“So our next work that we’re creating is called “Drumfolk,” and we’re going to be doing an excerpt of that work on Jan. 12 at Strathmore, which I’m super excited about,” he said. “’Drumfolk’ is a big moment for us. It’s a chance to share a little known event in American history that greatly transformed African-American life and experience.”
“Step Afrika! Drumfolk is based on the Stono Rebellion of 1739,” Williams said before, in a professor’s manner.
“The Stono Rebellion was one of the largest uprisings on American shores by enslaved Africans. It happened even before the United States existed when it was still the British colony of South Carolina. Basically 20 Africans, some people say they came from Angola, so they say 20 Angolans as well, started a rebellion in South Carolina, using the drum as a way to call people together. So they marched across the plantations beating their drums, leading this uprising that was incredibly successful, considering the fact that they did not have a lot of weapons. And they stole weapons, killed some enslavers, and it was just a rebellious act by African people in 1739.”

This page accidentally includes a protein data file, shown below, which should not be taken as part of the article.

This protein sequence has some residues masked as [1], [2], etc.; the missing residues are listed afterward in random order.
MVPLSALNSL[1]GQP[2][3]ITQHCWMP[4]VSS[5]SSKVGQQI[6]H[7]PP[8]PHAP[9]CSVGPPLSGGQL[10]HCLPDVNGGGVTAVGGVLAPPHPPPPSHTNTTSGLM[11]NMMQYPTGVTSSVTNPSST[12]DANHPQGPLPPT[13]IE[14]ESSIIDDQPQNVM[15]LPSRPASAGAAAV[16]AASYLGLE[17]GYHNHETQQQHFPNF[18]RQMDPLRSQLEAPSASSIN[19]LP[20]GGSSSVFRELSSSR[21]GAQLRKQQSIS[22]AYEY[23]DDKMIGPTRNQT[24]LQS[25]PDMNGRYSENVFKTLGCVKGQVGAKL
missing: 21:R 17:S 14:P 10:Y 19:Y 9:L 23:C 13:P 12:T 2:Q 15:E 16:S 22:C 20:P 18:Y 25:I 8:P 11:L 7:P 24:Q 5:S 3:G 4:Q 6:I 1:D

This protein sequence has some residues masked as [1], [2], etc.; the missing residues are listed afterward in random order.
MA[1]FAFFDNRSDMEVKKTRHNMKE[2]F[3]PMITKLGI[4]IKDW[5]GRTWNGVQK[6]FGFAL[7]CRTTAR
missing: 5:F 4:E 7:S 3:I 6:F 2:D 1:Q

The artist, entrepreneur and educator went on to explain that despite valiant efforts of the enslaved Africans, the Stono Rebellion was quashed. The rebellion also led to the Negro Act of 1740, which was a game changer for how enslaved people could operate.
“The Negro Act of 1740 made the drum an illegal weapon, and made it illegal for Africans to read or to write, and made it illegal for them to wear certain clothes for stature, or even gather in numbers over 20. So it really changed how Africans lived in America- that rebellion,” Williams said, before also explaining how the Act led to celebrated African-American traditions.